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Global Resource Systems Research Guide

Introduction to library resources and other information sources for students and faculty affiliated with the Global Resource Systems program at Iowa State University.

Research is an active process

Often the hardest part of the research process is getting started. Below are some quick tips to help you out.

An image visulizing the research process as a cycle that starts with 1) what you know, 2) what do you want to learn, 3) where you find resources, 4) refine your search, 5) evaluate, and 6) cite your sources.

image from:http://www.hancockcollege.edu/library/researchhelp.php

Choose a topic, develop your inquiry

  • Consider what you already know, what parts you find interesting and what areas you want to explore further.

Search the literature

To find out what other people have discovered and how they did it you'll have to become a skilled searcher. 

  • Make a list of search terms that describe your topic
  • Make sure you are searching in the appropriate databases
  • If you are having trouble Ask a Librarian! 

Refine your Search

  • Be prepared to add and subtract terms as you figure out which words "match" the literature.
  • Start with the general and work your way toward the specific (example: cooking -> baking -> pastries)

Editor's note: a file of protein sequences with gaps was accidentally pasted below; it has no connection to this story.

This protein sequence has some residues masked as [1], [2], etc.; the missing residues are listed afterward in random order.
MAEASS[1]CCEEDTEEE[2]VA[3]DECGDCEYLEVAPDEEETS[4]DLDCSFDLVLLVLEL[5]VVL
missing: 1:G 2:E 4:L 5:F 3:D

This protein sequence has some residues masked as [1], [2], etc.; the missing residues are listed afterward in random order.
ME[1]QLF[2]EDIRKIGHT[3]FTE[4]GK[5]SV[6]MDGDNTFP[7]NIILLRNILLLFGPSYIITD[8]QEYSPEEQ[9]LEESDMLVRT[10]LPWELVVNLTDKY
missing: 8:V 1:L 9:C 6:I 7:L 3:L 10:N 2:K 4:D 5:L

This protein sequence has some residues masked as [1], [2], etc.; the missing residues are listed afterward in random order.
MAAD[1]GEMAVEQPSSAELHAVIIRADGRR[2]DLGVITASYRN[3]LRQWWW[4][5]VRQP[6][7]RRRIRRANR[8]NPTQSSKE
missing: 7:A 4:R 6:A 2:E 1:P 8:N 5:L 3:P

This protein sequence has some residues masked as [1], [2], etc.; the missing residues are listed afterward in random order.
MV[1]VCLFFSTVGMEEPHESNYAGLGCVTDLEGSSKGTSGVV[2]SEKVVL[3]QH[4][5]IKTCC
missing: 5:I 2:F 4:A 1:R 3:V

Primary vs. Secondary sources for the sciences

Primary

Definition: An eye-witness account - i.e. results are reported for the first time by the authors/researchers.

Types: research articles, conference papers, lab notebooks, proceedings, technical reports, theses and studies.

Secondary

Definition: A second-hand report - i.e. results are summarized, interpreted, or commented upon by others who were not witnesses or participants.

Types: review articles, encyclopedias, magazine articles and text-books.

Warning signs that you are reading a secondary source:

  • Results are summarized with little detail.
  • Researchers, labs or groups are referred to by name.
  • Results are displayed in eye-catching graphics or info-graphics.
  • Results are discussed in synthesis with other experiments.

Scholarly vs. Popular

The following sites have more information regarding the differences between scholarly and popular sources of information:

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